There once was a shepherd boy, let’s call him for argument’s sake Chris Grayling. He became bored as he sat on the hillside watching the villagers try to make sense of what, his predecessor had promised would be transparency and ‘justice for all’, before bringing in Secret Courts.
To amuse himself little Chris took a great breath and sang out: ‘Wolf, Wolf, legal aid is paying £4 million to lawyers to pursue 11000 prisoner complaints! These unnecessary cases are threatening the legal aid fund for those that most deserve it and ruining the UK economy!’
The villagers came running up the hill to help little Chris drive away, what they were always told by the Daily Voice of Un-Reason and hatred were good-for-nothing legal aid lawyers, helping undeserving groups (women subject to domestic abuse, asylum seekers fleeing unimaginable horrors and yes, even prisoners).
But when they arrived at the top of the hill, they found no legal aid lawyers as rich as Croesus or otherwise, only letters and e-mails from the Prison Service and Ministry of Justice who wanted to return to the 1970’s when it was near impossible for anyone to challenge their unfair or unlawful practices.
Little Chris laughed at the sight of their angry faces.
‘Don’t cry “Wolf, cuts and unnecessary cases”, shepherd boy,’ said the villagers. ‘There are no real savings to be made by these further cuts. Don’t you know legal aid was already effectively removed in respect of prisoners around complaints as to their treatment back in 2009 under the then Labour government!’ They went grumbling back down the hill.
Later, little Chris sang out again, ‘Wolf Wolf! The legal aid lawyers are making a mockery of our justice system, and enriching themselves by defending the un-defendable!’ Little Chris was a bit short on the detail of how his new Ministry of Justice consultation would help, given the LSC (as then was) had had to grant prior authority whenever one of the wolf-like lawyers tried to take a prisoner ‘treatment’ case on, and had only granted such authority on 20 or so occasions in the last three years. He also forgot to mention that such advice and assistance cases were now subject to a standard fee of £220. But to his naughty delight, he watched the villagers run up the hill again to try and help him drive the now despised legal aid lawyers away.
When the villagers saw there were no wolfs, simply a legal aid system that was on its last legs, they sternly said: ‘Save your frightened song for when there is really something wrong! Don’t cry ‘wolf’ when there is NO wolf!’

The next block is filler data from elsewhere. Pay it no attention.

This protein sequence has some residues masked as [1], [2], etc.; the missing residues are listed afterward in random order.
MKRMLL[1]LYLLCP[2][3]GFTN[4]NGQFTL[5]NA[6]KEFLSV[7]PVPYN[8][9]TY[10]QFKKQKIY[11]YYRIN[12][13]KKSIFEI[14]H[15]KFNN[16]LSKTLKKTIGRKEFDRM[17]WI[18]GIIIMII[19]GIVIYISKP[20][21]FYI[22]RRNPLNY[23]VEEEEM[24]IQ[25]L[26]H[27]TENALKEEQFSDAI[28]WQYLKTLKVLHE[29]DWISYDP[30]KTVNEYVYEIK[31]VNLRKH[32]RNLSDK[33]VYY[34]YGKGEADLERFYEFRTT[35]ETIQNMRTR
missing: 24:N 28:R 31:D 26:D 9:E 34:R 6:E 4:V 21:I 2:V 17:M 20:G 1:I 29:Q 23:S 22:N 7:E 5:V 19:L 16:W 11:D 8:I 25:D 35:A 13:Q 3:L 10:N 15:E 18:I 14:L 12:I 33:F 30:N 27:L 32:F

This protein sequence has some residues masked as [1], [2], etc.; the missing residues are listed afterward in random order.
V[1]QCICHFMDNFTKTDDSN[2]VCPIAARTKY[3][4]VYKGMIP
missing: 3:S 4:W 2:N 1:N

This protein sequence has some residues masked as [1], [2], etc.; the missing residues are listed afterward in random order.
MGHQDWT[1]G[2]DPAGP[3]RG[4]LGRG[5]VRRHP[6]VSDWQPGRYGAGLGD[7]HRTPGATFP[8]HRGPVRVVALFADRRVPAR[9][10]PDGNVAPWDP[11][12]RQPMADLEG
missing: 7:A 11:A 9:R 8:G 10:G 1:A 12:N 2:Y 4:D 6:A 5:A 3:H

But the boy just grinned and watched them go grumbling down the hill once more.
Later, little Chris himself introduced a REAL wolf in the form of the Legal Aid Sentencing and Punishment of Offenders Act (LASPO), which threatens advice deserts and access to justice across the villages.
At sunset, everyone wondered why little Chris hadn’t returned to the village with the legal aid fund so that the most vulnerable in their society could get access to justice. When the villagers went up the hill, they found little Chris, laughing uproariously.
The Villagers said: ‘There really was a wolf here! The legal aid system has scattered! Why didn’t you cry out wolf?’ they asked. Little Chris just stared blankly and said ‘because I really don’t care’
This is of course a slightly amended version of a story from Aesop’s fable. Chris Grayling, like Jack Straw, is taking whole areas of law out of the scope of legal aid, thus ensuring that a number of areas of government decision-making are never subject to proper legal scrutiny or challenge.
Even more sadly very few in the village appear to realise or worse, give a damn about the slow death of legal aid, believing it to be simply for the undeserving, greedy human rights lawyers and part of some EU conspiracy to undermine the fabric of our society, rather than something introduced in 1949 as an integral part of the welfare state.
Matt Evans is the Director of the AIRE Centre, a specialist charity whose mission is to promote awareness of European law rights and assist marginalised individuals and those in vulnerable circumstances to assert those rights. Previously he was the Managing Solicitor at the Prisoners Advice Service for 6 years and worked at a number of leading legal aid firms including TV Edwards, Hickman and Rose and Hodge Jones and Allen.